NetBeans 7.1 Review

One of outcomes of switching jobs is you lose some of your favorite tools.  For me that was Zend Studio.  Having done PHP development full time for many years, Zend Studio had become my IDE of choice.

Since Zend Studio costs money, as a newbie to my new company, I didn't see a lot of Zend Studio's installed.  In fact, I saw few IDE's.  Most of the edits were done on a Linux server running Vim. This seemed a little archaic to me.  I wanted to set up my beloved work environment, back to open-source.

Naturally, I downloaded Eclipse PDT based on the Helios release, on which Zend Studio is built.  I had used Eclipse before Zend Studio, and so this was pretty close to home.  All the menus and functionality, except for some of the Zend Studio features, are the same.

In the process of configuring Eclipse, I, of course, started messing with preferences.  Anyone who has used Eclipse understands what a nightmare the Eclipse preferences are.  It takes you quite a bit of time to initially configure preferences.  So you don't have to reconfigure then again, you export your preferences and import them to the new Eclipse environments.

I did an import of my Zend Studio preferences and then started changing some setting, and I had a hiccup.  The hiccup was Eclipse balked at some setting I set, and blew away my entire workspace.  I'm guessing Zend Studio preferences have problems with importing to Eclipse.  I had to reload everything including re-configuring my preferences.  What a nightmare.

When things like this happen, I get pissed, and go looking for new tools.  After a preliminary search showed that Netbeans had good reviews, I decided to give it a try.  I had tried Netbeans before, and found it wanting for PHP development, but that was four years ago.  It deserved another look.

NetBeans Initial Start Up Screen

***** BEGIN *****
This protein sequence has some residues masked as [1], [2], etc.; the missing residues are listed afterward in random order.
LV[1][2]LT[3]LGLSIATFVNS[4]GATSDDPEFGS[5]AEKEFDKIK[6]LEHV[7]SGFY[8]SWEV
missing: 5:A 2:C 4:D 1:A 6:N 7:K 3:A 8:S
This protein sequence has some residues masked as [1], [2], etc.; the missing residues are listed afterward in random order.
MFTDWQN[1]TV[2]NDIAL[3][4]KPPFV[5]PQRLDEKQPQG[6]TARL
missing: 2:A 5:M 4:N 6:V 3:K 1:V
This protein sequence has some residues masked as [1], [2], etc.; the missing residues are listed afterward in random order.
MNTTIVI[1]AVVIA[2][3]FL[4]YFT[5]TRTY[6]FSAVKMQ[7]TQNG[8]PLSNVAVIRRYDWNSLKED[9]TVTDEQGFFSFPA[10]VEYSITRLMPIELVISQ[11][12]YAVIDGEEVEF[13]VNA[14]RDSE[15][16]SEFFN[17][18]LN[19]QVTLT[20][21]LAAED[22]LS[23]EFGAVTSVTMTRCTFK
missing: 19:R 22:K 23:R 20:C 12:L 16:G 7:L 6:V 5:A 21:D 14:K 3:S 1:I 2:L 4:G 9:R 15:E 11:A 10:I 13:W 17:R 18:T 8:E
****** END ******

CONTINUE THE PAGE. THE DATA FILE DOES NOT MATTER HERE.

Netbeans is a Java application and requires Java to run, which is probably already loaded on your computer.  The Netbeans license is owned by Oracle from its acquisition of Sun, but it is a free and open source IDE.

Since PHP is now an object-oriented language, like Java, NetBeans has incorporated PHP into its editor.  You have a choice to install NetBeans with just the PHP bundle, which is what I did, since I do not do a lot of Java work.

The Netbeans 7.1 download and install was seamless. The installer downloads 46.6 Mb, which grows to 152.5 Mb on install.  By the way, my Eclipse Helios folder checks in at 390 Mb. The installation took about 5 minutes and NetBeans came up quickly and easily.

NetBeans with various Windows open


If you do a feature by feature analysis of Eclipse and Netbeans, you'll find that both IDE's pretty much have the same features and functionality.  You'll find several good articles on the web about this, so I won't go into individual features here.

NetBeans main editor window with other windows closed


If your doing Java development, Netbeans should be your IDE of choice, since it was built with Java development in mind.  What surprised me was how far Netbeans has come as a PHP development environment.  If your a PHP Developer, NetBeans has integrated support for Git, Debugging, PHPUnit testing, PHPDoc, Smarty templates, Symfony Framework, and the Zend framework. Need I say more.

NetBeans PHP preference screen


If both IDE's pretty much have the same functionality, what is the difference between the two?  Well, it comes down to the feel of the IDE as your using them.

I thought about good analogies and similes for the two editors.   Here's my take.  Eclipse is like an old car that you keep fixing up, it's serviceable and runs good, but every once in a while, you get irritated, because something doesn't work right.  Netbeans seems like a new BMW sports car.  If Eclipse is a house built with a series of additions, Netbeans is a house built from the ground up by an architect.  Eclipse feels bloated.  Netbeans feels integrated, not like your bringing up a separate application every time you go to a new area of the IDE.

One major weakness in Eclipse is setting preferences on how you want the editor to work.  Each plugin added to Eclipse has its own preferences, every section of Eclipse has it own preferences.  What that means is setting preferences is a nightmare.  Not only that, if you set a preference in one area, it might not be set in another, and may collide with another preference, sometime throwing errors, or shutting down the editor.  I've had all of this happen.